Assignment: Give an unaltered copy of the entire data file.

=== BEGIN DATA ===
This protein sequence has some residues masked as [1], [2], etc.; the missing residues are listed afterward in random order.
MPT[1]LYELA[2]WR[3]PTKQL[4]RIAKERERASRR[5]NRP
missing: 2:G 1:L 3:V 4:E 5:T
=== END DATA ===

This protein sequence has some residues masked as [1], [2], etc.; the missing residues are listed afterward in random order.
MPT[1]LYELA[2]WR[3]PTKQL[4]RIAKERERASRR[5]NRP
missing: 2:G 1:L 3:V 4:E 5:T